I anxiously checked my phone for the time, as my mom ripped off another piece of roll. We were stalling. I’d booked the reservation for four about a week earlier and now, my grandparents were driving through torrential rains to get there. (A perfectly clear day can be hazardous enough in my grandma’s mini-van. Rain and a new route conjure thoughts of thirty-five miles an hour on the highway, while other cars beep, pass, flash and curse. Not good.)
Meanwhile, a waiter hovered nervously. We needed to place our order by 1:30 to get it to the kitchen before they closed. We were dining at the Culinary Institute’s new, student-operated Bocuse restaurant (or the Beaucoup, as my grandma calls it), and the afternoon had suddenly balled itself up and crammed itself into the pit of my stomach – in other words…I felt anxious. We needed to somehow put in an order for my grandparents, so their three-hour (usually 1.5 hour), perilous journey north was not for naught (willing that they arrive safely in the first place, of course). Earlier, we had told them that the rain had picked-up, but they were not to be deterred.
We had delayed for twenty minutes, but it was 1:20 and we needed to take action soon. To pass the time, I was parading my awkwardness as usual, staring intently and then averting my eyes from the Maitre d’, desperately trying to remember his name before he approached me, so I could carry a conversation like the gracious human I’d always hoped to be. H-dawg had introduced me this man before (maybe two times), as these were all his co-workers, but for the life of me, I couldn’t come up with anything. Maybe a 2nd glass of rose would help…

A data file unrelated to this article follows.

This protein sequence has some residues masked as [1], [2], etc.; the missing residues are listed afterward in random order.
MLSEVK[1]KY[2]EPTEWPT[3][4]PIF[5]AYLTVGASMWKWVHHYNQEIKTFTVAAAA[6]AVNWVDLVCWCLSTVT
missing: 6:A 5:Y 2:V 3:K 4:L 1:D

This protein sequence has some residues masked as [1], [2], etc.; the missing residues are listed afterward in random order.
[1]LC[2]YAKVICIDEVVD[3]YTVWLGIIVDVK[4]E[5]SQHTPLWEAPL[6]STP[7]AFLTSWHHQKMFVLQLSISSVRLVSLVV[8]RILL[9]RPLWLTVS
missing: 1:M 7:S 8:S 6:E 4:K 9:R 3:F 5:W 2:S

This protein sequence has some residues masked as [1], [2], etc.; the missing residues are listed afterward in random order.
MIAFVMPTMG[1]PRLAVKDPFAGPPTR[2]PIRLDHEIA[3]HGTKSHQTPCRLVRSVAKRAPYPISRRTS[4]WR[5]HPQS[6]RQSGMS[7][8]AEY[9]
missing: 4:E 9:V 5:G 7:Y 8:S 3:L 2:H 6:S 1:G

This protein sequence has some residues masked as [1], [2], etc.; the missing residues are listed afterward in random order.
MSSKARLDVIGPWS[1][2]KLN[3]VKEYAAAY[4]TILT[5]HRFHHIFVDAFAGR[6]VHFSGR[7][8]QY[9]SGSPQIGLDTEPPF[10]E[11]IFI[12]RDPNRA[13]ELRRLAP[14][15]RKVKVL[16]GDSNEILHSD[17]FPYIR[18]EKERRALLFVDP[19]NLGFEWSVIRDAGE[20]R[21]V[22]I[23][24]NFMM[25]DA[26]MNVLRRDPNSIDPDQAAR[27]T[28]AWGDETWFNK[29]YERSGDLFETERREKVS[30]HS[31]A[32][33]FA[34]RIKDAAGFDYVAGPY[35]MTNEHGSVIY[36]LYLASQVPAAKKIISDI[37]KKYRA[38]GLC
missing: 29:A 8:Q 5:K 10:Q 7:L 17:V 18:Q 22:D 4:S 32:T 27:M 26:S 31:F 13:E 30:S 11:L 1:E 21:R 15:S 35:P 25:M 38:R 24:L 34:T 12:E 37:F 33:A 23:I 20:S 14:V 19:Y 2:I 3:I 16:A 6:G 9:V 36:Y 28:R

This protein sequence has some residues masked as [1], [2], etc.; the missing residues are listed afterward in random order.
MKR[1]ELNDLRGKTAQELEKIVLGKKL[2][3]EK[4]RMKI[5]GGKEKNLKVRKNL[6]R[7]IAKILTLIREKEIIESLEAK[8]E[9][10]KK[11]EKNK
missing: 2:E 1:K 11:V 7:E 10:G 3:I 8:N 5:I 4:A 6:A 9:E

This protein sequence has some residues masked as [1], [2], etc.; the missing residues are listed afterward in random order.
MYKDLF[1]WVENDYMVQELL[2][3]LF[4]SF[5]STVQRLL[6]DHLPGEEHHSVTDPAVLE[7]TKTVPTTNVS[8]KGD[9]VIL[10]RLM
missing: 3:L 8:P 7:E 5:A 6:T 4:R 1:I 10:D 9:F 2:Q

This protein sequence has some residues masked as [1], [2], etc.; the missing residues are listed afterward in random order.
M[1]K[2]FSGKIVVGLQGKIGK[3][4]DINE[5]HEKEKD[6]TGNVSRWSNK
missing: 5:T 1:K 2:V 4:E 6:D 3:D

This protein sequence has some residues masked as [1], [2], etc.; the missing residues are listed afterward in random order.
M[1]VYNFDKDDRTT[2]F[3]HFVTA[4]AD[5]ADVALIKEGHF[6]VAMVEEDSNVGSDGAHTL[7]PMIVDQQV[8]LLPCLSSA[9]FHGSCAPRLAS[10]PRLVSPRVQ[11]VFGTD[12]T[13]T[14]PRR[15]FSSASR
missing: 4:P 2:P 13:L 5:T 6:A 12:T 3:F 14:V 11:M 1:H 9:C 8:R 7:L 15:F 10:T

I came up with a plan. We would order the 3-course prix fixe and just order entrees for my grandparents. This way, they’d have the whole, first course to get through and we could still put in an order for them.
Mom’s black truffle soup (classic Paul Bocuse circa 1975) and my duck-pistachio pate arrived within minutes. Normally, I’d applaud timeliness, but today, each minute moved like a second – far too fast. We ate as slow as you can eat deliciousness.
The first course – cleared. We were down to the wire and the clock was running out. Soon, we would be the two of us, seated at a 4-top, looking foolish with 4 entrees. The Maitre d’ (what the heck is his name?) already looked concerned enough about the two leftover amuse-bouche sitting upon the vacant placemats. Imagine two extra entrees without bodies! C’est horrible!
Mom left for the bathroom (perhaps another tactical move?) and as if magic, she returned with my grandparents. Voila!
I took the biggest, deepest breath when I saw them.
And my grandparents even liked their entrees (Chicken fricassee and pan-roasted tenderloin of beef), and service flowed as if we’d been the most normal customers of the afternoon. We ordered dessert together and everything seemed normal again.
Although we were the last table to leave the restaurant, all of us felt revitalized, full, and happy. No one else seemed aware of the FOH setting up for dinner and anxious to get on with their own lives.
To boot, I ran into one of my most favorite pastry chefs at the school. He remembered me and made me feel like I was important again. The rain had stopped and we all went home again, filled with an ease and tiredness that only a three-course French meal can provide.